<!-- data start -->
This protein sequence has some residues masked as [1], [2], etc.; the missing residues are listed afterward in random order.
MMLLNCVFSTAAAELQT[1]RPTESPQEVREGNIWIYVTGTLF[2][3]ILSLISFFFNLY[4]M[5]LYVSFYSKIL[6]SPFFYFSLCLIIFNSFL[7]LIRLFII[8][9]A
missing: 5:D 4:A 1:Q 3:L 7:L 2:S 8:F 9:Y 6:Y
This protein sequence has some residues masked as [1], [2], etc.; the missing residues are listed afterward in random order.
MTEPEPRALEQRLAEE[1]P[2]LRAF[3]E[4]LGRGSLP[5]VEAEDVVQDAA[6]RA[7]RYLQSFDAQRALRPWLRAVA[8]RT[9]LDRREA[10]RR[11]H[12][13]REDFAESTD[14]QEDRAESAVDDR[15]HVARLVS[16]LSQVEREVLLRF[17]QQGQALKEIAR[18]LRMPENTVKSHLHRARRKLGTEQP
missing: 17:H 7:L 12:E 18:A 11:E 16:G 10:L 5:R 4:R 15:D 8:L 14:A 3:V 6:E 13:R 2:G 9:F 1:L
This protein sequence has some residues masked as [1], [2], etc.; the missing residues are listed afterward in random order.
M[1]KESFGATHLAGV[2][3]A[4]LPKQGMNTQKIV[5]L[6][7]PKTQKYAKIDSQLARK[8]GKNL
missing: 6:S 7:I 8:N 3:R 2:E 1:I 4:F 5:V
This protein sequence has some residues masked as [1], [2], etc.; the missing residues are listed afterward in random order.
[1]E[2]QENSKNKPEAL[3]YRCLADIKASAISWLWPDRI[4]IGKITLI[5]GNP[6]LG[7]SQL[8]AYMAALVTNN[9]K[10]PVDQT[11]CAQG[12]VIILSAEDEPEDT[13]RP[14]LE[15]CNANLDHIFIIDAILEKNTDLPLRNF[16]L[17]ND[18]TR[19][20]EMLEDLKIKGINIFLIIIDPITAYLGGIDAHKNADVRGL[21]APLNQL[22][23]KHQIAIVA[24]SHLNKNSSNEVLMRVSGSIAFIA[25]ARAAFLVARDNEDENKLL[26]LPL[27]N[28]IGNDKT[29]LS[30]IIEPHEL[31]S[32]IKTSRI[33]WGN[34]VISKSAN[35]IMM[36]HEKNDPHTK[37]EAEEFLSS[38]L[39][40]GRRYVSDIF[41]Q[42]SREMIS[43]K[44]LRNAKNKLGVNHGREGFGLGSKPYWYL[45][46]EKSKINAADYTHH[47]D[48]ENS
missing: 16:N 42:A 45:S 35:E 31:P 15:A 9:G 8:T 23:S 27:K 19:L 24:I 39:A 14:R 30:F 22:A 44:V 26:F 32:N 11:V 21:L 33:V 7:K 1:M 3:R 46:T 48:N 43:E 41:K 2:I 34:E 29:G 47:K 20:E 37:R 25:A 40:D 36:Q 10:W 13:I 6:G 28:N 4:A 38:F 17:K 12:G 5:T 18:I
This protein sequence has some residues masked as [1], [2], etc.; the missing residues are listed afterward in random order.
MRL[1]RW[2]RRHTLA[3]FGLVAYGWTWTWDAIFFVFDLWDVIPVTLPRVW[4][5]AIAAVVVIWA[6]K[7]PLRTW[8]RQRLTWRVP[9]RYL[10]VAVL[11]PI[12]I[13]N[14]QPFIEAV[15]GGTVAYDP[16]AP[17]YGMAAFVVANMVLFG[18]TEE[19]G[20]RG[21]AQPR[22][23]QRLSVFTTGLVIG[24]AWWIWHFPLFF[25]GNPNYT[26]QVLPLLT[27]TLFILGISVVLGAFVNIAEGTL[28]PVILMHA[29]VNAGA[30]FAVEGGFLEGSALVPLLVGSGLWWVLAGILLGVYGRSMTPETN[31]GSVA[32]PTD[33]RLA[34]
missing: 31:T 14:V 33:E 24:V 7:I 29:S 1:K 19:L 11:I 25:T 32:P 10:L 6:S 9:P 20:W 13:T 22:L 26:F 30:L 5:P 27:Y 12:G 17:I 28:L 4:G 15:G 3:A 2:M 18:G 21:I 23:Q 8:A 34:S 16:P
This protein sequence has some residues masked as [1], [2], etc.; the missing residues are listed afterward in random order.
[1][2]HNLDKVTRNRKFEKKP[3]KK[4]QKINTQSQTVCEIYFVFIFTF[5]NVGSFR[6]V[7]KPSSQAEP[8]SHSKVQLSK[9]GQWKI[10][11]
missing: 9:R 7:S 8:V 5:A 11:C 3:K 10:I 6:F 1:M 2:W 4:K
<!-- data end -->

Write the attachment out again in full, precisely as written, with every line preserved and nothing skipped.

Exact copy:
This protein sequence has some residues masked as [1], [2], etc.; the missing residues are listed afterward in random order.
MMLLNCVFSTAAAELQT[1]RPTESPQEVREGNIWIYVTGTLF[2][3]ILSLISFFFNLY[4]M[5]LYVSFYSKIL[6]SPFFYFSLCLIIFNSFL[7]LIRLFII[8][9]A
missing: 5:D 4:A 1:Q 3:L 7:L 2:S 8:F 9:Y 6:Y
This protein sequence has some residues masked as [1], [2], etc.; the missing residues are listed afterward in random order.
MTEPEPRALEQRLAEE[1]P[2]LRAF[3]E[4]LGRGSLP[5]VEAEDVVQDAA[6]RA[7]RYLQSFDAQRALRPWLRAVA[8]RT[9]LDRREA[10]RR[11]H[12][13]REDFAESTD[14]QEDRAESAVDDR[15]HVARLVS[16]LSQVEREVLLRF[17]QQGQALKEIAR[18]LRMPENTVKSHLHRARRKLGTEQP
missing: 17:H 7:L 12:E 18:A 11:E 16:G 10:L 5:R 4:R 15:D 8:L 14:A 3:V 6:E 13:R 2:G 9:F 1:L
This protein sequence has some residues masked as [1], [2], etc.; the missing residues are listed afterward in random order.
M[1]KESFGATHLAGV[2][3]A[4]LPKQGMNTQKIV[5]L[6][7]PKTQKYAKIDSQLARK[8]GKNL
missing: 6:S 7:I 8:N 3:R 2:E 1:I 4:F 5:V
This protein sequence has some residues masked as [1], [2], etc.; the missing residues are listed afterward in random order.
[1]E[2]QENSKNKPEAL[3]YRCLADIKASAISWLWPDRI[4]IGKITLI[5]GNP[6]LG[7]SQL[8]AYMAALVTNN[9]K[10]PVDQT[11]CAQG[12]VIILSAEDEPEDT[13]RP[14]LE[15]CNANLDHIFIIDAILEKNTDLPLRNF[16]L[17]ND[18]TR[19][20]EMLEDLKIKGINIFLIIIDPITAYLGGIDAHKNADVRGL[21]APLNQL[22][23]KHQIAIVA[24]SHLNKNSSNEVLMRVSGSIAFIA[25]ARAAFLVARDNEDENKLL[26]LPL[27]N[28]IGNDKT[29]LS[30]IIEPHEL[31]S[32]IKTSRI[33]WGN[34]VISKSAN[35]IMM[36]HEKNDPHTK[37]EAEEFLSS[38]L[39][40]GRRYVSDIF[41]Q[42]SREMIS[43]K[44]LRNAKNKLGVNHGREGFGLGSKPYWYL[45][46]EKSKINAADYTHH[47]D[48]ENS
missing: 16:N 42:A 45:S 35:E 31:P 15:A 9:G 8:T 23:S 27:K 19:L 24:I 39:A 14:R 30:F 22:A 44:V 26:F 32:N 11:V 21:L 33:V 7:K 1:M 3:R 46:T 48:N 43:E 41:K 2:I 34:E 29:G 47:K 20:E 37:R 25:A 40:D 36:Q 10:W 13:I 6:G 28:N 4:A 38:F 17:K 12:G 5:T 18:I
This protein sequence has some residues masked as [1], [2], etc.; the missing residues are listed afterward in random order.
MRL[1]RW[2]RRHTLA[3]FGLVAYGWTWTWDAIFFVFDLWDVIPVTLPRVW[4][5]AIAAVVVIWA[6]K[7]PLRTW[8]RQRLTWRVP[9]RYL[10]VAVL[11]PI[12]I[13]N[14]QPFIEAV[15]GGTVAYDP[16]AP[17]YGMAAFVVANMVLFG[18]TEE[19]G[20]RG[21]AQPR[22][23]QRLSVFTTGLVIG[24]AWWIWHFPLFF[25]GNPNYT[26]QVLPLLT[27]TLFILGISVVLGAFVNIAEGTL[28]PVILMHA[29]VNAGA[30]FAVEGGFLEGSALVPLLVGSGLWWVLAGILLGVYGRSMTPETN[31]GSVA[32]PTD[33]RLA[34]
missing: 31:T 14:V 33:E 24:V 7:I 29:S 1:K 19:L 11:I 25:T 32:P 10:L 6:S 9:P 20:W 13:T 22:L 26:F 30:L 5:P 27:Y 12:G 17:I 28:L 4:G 15:G 3:A 2:M 18:G 21:I 23:Q 8:A 34:S 16:P
This protein sequence has some residues masked as [1], [2], etc.; the missing residues are listed afterward in random order.
[1][2]HNLDKVTRNRKFEKKP[3]KK[4]QKINTQSQTVCEIYFVFIFTF[5]NVGSFR[6]V[7]KPSSQAEP[8]SHSKVQLSK[9]GQWKI[10][11]
missing: 9:R 7:S 8:V 5:A 11:C 3:K 10:I 6:F 1:M 2:W 4:K